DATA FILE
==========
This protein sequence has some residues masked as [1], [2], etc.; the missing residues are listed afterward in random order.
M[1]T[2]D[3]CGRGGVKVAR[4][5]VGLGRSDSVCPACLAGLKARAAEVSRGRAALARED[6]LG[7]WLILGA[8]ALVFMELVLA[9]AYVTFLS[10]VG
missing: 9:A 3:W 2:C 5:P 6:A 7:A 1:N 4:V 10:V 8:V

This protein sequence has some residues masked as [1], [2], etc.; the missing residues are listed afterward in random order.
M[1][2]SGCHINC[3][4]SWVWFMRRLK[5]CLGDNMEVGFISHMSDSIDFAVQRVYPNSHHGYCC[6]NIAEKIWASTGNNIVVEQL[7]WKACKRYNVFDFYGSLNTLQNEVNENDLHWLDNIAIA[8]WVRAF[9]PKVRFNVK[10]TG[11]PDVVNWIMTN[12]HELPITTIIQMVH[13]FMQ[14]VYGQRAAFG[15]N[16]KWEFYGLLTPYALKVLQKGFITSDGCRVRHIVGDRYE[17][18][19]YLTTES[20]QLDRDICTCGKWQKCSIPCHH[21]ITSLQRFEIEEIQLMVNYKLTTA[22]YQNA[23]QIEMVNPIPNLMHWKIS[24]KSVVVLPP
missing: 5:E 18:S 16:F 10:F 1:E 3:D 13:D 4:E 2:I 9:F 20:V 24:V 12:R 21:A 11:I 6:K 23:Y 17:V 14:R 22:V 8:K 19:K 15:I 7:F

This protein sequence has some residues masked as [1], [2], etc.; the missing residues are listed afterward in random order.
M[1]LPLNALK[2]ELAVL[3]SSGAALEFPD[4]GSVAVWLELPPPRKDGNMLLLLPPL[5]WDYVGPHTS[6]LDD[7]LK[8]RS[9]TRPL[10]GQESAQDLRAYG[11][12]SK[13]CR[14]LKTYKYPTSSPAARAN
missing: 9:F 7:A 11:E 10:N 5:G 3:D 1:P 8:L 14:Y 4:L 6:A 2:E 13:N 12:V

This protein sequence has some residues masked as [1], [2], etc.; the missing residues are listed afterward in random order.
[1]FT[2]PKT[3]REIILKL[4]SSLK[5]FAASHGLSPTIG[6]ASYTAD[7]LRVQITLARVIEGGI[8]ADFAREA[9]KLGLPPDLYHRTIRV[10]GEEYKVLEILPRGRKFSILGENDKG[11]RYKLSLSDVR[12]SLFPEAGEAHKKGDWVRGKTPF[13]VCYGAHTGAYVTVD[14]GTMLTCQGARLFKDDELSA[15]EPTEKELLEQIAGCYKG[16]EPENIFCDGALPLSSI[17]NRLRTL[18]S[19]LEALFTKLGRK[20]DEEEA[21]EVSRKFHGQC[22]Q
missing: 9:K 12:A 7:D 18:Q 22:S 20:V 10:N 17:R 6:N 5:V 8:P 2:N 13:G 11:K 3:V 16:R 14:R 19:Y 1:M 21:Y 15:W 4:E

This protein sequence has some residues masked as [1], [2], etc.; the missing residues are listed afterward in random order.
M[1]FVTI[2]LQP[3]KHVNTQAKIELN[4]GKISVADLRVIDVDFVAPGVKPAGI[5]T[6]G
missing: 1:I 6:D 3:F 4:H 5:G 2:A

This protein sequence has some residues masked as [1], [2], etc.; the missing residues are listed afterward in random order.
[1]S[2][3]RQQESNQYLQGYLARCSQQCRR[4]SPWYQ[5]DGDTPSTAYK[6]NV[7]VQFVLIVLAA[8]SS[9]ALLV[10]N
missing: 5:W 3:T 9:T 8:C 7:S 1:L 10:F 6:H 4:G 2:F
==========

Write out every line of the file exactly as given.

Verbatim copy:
This protein sequence has some residues masked as [1], [2], etc.; the missing residues are listed afterward in random order.
M[1]T[2]D[3]CGRGGVKVAR[4][5]VGLGRSDSVCPACLAGLKARAAEVSRGRAALARED[6]LG[7]WLILGA[8]ALVFMELVLA[9]AYVTFLS[10]VG
missing: 9:A 3:W 2:C 5:P 6:A 7:A 1:N 4:V 10:V 8:V

This protein sequence has some residues masked as [1], [2], etc.; the missing residues are listed afterward in random order.
M[1][2]SGCHINC[3][4]SWVWFMRRLK[5]CLGDNMEVGFISHMSDSIDFAVQRVYPNSHHGYCC[6]NIAEKIWASTGNNIVVEQL[7]WKACKRYNVFDFYGSLNTLQNEVNENDLHWLDNIAIA[8]WVRAF[9]PKVRFNVK[10]TG[11]PDVVNWIMTN[12]HELPITTIIQMVH[13]FMQ[14]VYGQRAAFG[15]N[16]KWEFYGLLTPYALKVLQKGFITSDGCRVRHIVGDRYE[17][18][19]YLTTES[20]QLDRDICTCGKWQKCSIPCHH[21]ITSLQRFEIEEIQLMVNYKLTTA[22]YQNA[23]QIEMVNPIPNLMHWKIS[24]KSVVVLPP
missing: 5:E 18:S 16:F 10:F 1:E 3:D 13:D 4:E 2:I 9:F 20:V 24:V 12:R 21:A 11:I 6:K 23:Y 17:V 14:R 22:V 8:K 19:K 15:I 7:F

This protein sequence has some residues masked as [1], [2], etc.; the missing residues are listed afterward in random order.
M[1]LPLNALK[2]ELAVL[3]SSGAALEFPD[4]GSVAVWLELPPPRKDGNMLLLLPPL[5]WDYVGPHTS[6]LDD[7]LK[8]RS[9]TRPL[10]GQESAQDLRAYG[11][12]SK[13]CR[14]LKTYKYPTSSPAARAN
missing: 9:F 7:A 11:E 10:N 5:G 3:D 1:P 8:L 14:Y 4:L 6:A 2:E 13:N 12:V

This protein sequence has some residues masked as [1], [2], etc.; the missing residues are listed afterward in random order.
[1]FT[2]PKT[3]REIILKL[4]SSLK[5]FAASHGLSPTIG[6]ASYTAD[7]LRVQITLARVIEGGI[8]ADFAREA[9]KLGLPPDLYHRTIRV[10]GEEYKVLEILPRGRKFSILGENDKG[11]RYKLSLSDVR[12]SLFPEAGEAHKKGDWVRGKTPF[13]VCYGAHTGAYVTVD[14]GTMLTCQGARLFKDDELSA[15]EPTEKELLEQIAGCYKG[16]EPENIFCDGALPLSSI[17]NRLRTL[18]S[19]LEALFTKLGRK[20]DEEEA[21]EVSRKFHGQC[22]Q
missing: 9:K 12:A 7:D 18:Q 22:S 20:V 10:N 17:R 6:N 5:V 8:P 2:N 13:G 11:K 3:V 16:R 14:R 19:Y 1:M 21:Y 15:W 4:E

This protein sequence has some residues masked as [1], [2], etc.; the missing residues are listed afterward in random order.
M[1]FVTI[2]LQP[3]KHVNTQAKIELN[4]GKISVADLRVIDVDFVAPGVKPAGI[5]T[6]G
missing: 1:I 6:D 3:F 4:H 5:G 2:A

This protein sequence has some residues masked as [1], [2], etc.; the missing residues are listed afterward in random order.
[1]S[2][3]RQQESNQYLQGYLARCSQQCRR[4]SPWYQ[5]DGDTPSTAYK[6]NV[7]VQFVLIVLAA[8]SS[9]ALLV[10]N
missing: 5:W 3:T 9:T 8:C 7:S 1:L 10:F 6:H 4:G 2:F